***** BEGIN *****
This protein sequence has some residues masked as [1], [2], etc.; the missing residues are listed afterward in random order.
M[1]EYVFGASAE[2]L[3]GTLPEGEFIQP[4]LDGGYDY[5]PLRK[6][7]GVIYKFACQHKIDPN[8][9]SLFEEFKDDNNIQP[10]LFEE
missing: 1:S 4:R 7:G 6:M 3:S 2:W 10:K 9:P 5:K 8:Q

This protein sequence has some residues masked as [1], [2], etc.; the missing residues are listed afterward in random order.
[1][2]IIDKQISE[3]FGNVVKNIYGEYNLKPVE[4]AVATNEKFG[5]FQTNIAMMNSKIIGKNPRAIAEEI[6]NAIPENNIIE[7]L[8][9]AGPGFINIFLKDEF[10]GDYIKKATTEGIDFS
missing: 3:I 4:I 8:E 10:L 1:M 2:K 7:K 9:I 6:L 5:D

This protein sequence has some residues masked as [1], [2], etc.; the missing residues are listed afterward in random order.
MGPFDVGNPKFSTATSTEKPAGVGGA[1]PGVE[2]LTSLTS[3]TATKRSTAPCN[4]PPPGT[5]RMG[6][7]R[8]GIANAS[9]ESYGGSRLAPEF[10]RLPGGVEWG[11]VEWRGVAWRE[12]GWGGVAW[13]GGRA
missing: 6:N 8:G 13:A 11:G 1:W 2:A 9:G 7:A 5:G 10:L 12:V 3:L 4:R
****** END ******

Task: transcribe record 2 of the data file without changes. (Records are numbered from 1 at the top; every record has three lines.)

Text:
This protein sequence has some residues masked as [1], [2], etc.; the missing residues are listed afterward in random order.
[1][2]IIDKQISE[3]FGNVVKNIYGEYNLKPVE[4]AVATNEKFG[5]FQTNIAMMNSKIIGKNPRAIAEEI[6]NAIPENNIIE[7]L[8][9]AGPGFINIFLKDEF[10]GDYIKKATTEGIDFS
missing: 3:I 4:I 8:E 10:L 1:M 2:K 7:K 9:I 6:L 5:D